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Originally Posted by Diane1976 View Post
I just started listening. Glenn isn't the only person on the planet who isn't overjoyed that OBL was killed. There's at least one other, me. I don't feel overjoyed by anybody dying.

For me it's not about legality, though. I'm personally happy that he was killed on the spot rather than being put through the ludicrous US "justice" system. And, unlike Glenn, I don't really care about how it looks. I'm sick of "show trials" in some effort to make it all look better.

Why is David thinking we're obligated to feel happy or else there's something wrong with us. He can feel happy if he wants.

I think it's tragic that OBL misguidedly went the way he did in his life, caused all the misery he did, and ended the way he did, except his ending was better than any alternative I can think of. It's not something to feel happy about.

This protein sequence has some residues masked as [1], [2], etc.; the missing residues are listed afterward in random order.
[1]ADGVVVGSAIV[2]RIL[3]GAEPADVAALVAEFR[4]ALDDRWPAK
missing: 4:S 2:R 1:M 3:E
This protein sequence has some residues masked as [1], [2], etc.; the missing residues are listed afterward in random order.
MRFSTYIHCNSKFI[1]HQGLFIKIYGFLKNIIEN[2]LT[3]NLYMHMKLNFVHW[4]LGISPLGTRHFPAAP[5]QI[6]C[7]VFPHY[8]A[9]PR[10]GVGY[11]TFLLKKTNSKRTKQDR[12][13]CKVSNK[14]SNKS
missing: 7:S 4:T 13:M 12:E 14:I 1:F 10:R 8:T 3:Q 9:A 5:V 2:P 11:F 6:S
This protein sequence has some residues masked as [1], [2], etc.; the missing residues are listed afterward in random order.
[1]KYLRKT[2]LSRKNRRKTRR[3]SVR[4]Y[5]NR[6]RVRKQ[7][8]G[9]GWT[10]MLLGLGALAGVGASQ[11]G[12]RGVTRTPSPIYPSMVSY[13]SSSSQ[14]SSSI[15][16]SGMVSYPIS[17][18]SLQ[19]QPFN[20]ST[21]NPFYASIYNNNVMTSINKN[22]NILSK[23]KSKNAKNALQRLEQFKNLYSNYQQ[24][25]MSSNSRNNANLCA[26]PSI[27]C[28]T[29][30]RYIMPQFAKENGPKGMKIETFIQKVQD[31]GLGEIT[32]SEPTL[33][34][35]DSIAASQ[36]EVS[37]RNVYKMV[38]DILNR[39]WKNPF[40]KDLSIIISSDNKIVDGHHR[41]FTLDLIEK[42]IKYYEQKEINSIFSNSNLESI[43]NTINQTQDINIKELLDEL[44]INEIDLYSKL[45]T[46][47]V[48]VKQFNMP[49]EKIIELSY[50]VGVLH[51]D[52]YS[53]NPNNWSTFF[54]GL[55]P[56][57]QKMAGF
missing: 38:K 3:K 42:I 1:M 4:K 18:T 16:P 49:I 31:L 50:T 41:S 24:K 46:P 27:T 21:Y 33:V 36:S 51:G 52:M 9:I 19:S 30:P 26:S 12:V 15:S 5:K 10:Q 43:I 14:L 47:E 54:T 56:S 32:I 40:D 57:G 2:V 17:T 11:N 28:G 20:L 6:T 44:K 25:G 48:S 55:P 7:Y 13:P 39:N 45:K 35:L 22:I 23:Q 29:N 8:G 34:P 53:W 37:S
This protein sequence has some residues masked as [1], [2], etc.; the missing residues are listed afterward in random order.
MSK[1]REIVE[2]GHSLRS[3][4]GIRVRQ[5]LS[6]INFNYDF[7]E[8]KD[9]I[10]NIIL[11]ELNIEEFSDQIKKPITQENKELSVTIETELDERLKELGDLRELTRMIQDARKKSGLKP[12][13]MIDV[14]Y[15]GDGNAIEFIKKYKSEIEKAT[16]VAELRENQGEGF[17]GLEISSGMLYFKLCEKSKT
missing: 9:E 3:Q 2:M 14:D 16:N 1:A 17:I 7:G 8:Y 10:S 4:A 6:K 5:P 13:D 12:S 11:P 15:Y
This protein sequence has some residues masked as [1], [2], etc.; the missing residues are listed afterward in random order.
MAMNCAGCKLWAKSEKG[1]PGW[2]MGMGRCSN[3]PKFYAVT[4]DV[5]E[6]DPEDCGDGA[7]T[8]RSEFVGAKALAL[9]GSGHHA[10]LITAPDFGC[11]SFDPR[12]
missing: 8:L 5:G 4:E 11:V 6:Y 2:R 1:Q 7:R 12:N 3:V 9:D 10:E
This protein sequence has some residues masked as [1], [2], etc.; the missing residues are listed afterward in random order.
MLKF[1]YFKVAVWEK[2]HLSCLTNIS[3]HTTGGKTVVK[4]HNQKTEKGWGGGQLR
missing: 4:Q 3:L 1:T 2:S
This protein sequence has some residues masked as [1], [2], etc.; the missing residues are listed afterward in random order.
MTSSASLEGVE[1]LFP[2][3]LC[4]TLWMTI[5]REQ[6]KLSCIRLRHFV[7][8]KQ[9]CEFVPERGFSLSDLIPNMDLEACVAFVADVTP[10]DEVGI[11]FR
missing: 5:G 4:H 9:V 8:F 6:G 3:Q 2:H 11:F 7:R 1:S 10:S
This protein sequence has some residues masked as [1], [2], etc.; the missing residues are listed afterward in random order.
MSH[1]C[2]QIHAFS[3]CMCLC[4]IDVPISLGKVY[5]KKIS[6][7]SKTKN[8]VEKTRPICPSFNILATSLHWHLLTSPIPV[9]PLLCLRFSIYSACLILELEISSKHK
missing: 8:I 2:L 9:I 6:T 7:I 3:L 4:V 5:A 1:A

Tbh the fact that OBL died doesn't bother me. I'm not fully comfortable with what was pretty clearly an extrajudicial execution order (I imagine that a President Bush or McCain would've done the same thing). If OBL had been armed and died in a shootout, I likely would've had no qualms at all (so long as none of our SEALS were hurt). I have no problems at all recognizing OBL as an existential evil force that has been vanquished from the world.
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  #5  
Old 05-06-2011, 12:08 AM
Diane1976 Diane1976 is offline
 
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Default Re: Law, Power, and Bin Laden (Glenn Greenwald & David Frum)

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Originally Posted by operative View Post